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General interest items edited by Janice Flahiff

Brain Research Shows Psychopathic Criminals Do Not Lack Empathy, but Fail to Use It Automatically

From the 24 July 2013 article at Science Daily

Criminal psychopathy can be both repulsive and fascinating, as illustrated by the vast number of books and movies inspired by this topic. Offenders diagnosed with psychopathy pose a significant threat to society, because they are more likely to harm other individuals and to do so again after being released. A brain imaging study in the Netherlands shows individuals with psychopathy have reduced empathy while witnessing the pains of others. When asked to empathize, however, they can activate their empathy. This could explain why psychopathic individuals can be callous and socially cunning at the same time.

Why are psychopathic individuals more likely to hurt others? Individuals with psychopathy characteristically demonstrate reduced empathy with the feelings of others, which may explain why it is easier for them to hurt other people. However, what causes this lack of empathy is poorly understood. Scientific studies on psychopathic subjects are notoriously hard to conduct. “Convicted criminals with a diagnosis of psychopathy are confined to high-security forensic institutions in which state-of-the-art technology to study their brain, like magnetic resonance imaging, is usually unavailable,” explains Professor Christian Keysers, Head of the Social Brain Lab in Amsterdam, and senior author of a study on psychopathy appearing in the journal Brain this week. “Bringing them to scientific research centres, on the other hand, requires the kind of high-security transportation that most judicial systems are unwilling to finance.”

The Dutch judicial system, however, seems to be an exception. They joined forces with academia to promote a better understanding of psychopathy. As a result, criminals with psychopathy were transported to the Social Brain Lab of the University Medical Center in Groningen (The Netherlands). There, the team could use state of the art high-field functional magnetic resonance imaging to peak into the brain of criminals with psychopathy while they view the emotions of others.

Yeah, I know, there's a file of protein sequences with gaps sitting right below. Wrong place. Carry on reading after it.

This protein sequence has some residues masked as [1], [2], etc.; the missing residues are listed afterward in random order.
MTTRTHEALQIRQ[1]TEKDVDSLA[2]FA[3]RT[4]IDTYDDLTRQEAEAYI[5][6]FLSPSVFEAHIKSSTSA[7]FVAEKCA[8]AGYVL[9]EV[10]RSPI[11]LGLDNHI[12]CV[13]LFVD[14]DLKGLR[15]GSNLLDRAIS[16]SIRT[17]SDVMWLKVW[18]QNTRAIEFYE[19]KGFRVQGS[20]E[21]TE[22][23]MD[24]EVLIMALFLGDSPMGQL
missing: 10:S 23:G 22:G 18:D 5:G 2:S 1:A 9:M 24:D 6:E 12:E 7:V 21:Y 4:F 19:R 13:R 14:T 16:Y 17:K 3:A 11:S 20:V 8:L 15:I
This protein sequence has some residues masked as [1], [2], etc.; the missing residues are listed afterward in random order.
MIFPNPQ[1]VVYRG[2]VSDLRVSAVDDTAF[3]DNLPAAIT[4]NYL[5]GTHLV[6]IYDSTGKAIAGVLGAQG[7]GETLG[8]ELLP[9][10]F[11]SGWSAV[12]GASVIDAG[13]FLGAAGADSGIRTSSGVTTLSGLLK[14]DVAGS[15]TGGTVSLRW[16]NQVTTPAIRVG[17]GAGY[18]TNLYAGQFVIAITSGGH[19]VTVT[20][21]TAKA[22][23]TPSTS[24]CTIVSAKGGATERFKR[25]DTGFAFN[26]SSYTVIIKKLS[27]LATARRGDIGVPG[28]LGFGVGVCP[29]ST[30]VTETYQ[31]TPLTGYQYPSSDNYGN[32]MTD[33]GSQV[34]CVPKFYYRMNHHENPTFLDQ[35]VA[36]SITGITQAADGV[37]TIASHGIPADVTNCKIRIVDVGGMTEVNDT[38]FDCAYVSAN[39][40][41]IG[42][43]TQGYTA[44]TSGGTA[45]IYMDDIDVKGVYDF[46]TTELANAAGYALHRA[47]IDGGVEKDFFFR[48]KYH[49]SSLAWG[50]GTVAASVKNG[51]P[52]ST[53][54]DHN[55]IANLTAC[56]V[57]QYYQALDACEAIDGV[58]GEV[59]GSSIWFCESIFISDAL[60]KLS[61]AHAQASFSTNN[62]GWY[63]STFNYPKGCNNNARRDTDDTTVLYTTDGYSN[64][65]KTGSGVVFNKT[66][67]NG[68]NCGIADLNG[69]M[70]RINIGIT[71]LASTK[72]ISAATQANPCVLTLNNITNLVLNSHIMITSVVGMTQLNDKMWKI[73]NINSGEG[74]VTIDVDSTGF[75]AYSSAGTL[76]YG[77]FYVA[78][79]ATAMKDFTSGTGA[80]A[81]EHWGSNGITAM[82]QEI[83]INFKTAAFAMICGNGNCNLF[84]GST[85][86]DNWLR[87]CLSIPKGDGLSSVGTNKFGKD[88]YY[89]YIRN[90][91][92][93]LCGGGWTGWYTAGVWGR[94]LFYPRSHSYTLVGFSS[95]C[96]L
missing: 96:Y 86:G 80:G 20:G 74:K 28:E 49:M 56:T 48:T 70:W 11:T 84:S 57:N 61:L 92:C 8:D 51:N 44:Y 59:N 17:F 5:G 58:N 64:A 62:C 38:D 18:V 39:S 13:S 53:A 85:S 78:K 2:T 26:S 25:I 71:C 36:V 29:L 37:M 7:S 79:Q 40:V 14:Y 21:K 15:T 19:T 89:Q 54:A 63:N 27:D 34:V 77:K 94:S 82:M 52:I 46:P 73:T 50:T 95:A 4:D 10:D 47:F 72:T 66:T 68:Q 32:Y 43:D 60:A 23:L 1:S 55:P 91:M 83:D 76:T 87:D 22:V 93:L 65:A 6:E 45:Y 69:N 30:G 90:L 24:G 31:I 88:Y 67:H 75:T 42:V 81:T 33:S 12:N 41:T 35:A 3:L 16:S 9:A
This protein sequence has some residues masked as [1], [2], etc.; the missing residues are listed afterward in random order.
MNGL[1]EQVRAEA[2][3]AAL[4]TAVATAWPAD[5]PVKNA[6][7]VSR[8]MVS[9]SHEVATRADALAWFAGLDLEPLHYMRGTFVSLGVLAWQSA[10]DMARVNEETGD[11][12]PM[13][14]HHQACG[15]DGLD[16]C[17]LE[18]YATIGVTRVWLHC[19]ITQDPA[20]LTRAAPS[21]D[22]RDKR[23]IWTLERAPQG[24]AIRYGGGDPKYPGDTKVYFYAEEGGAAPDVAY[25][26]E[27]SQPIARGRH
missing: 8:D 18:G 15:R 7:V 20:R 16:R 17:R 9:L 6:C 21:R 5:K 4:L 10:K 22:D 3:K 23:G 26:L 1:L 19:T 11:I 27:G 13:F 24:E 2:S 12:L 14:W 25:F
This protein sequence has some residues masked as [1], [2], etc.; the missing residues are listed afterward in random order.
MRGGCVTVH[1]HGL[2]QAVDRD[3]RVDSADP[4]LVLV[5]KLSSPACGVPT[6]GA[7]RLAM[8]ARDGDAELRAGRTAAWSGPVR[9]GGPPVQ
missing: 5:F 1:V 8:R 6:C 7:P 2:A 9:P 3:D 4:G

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Related Video

  • The Unrepentent (Canadian Broadcasting Company-The Fifth Estate)
     “They are marked by their ability to kill without passion and without remorse. Some are called psychopaths – a term that evokes nightmare images of murderers and monsters. But the label can also apply to men and women who are successful, intelligent, charismatic, charming and amusing – and so all the more dangerous. This week on the fifth estate, Linden MacIntyre looks at what makes a psychopath through the fifth estate’s close encounters with of four of Canada’s most frightening criminals. [From the CBC site…video at this site is only accessible in Canada]

July 25, 2013 Posted by | Psychiatry, Psychology | , , , , , , , , , | Leave a comment

Psychopaths May Lack Understanding of Social Contracts

HealthDay news imageFrom a November 5, 2010 Health Day news item by Robert Preidt

FRIDAY, Nov. 5 (HealthDay News) — Impaired understanding of how social contracts work and why people need to take precautions may explain why psychopaths cheat and take risks even though they know right from wrong, a new study suggests.

Although less than 1 percent of people in the United States are psychopaths, they account for 20 percent of the prison population because of their tendency for impulsive, destructive and harmful behavior, noted the University of New Mexico researchers.

Previous studies have shown that psychopaths know the difference between right and wrong and give typical responses when presented with an example of a moral dilemma. This study  [in the October 2010 issue of  Psychological Science] ***examined another type of reasoning — thinking about precautions and social contracts……

….”This work suggests that psychopaths don’t understand cheating in the normal way, so they might not realize when they’re cheating other people or when other people would react badly to cheating,” study co-author Elsa Ermer said in an Association for Psychological Science news release.

She added that psychopaths’ inability to reason about precautions may explain why they take risks and commit impulsive acts that land them in trouble. It appears they have difficulty “understanding when they can avoid negative consequences of a risk by taking a precaution,” Ermer said.

SOURCE: Association for Psychological Science, news release, Nov. 3, 2010

A related news item.. Logic of a psychopath..

***Click here for suggestions on how to get this article for free or at low cost

November 9, 2010 Posted by | Health News Items | , , , , , | Leave a comment

   

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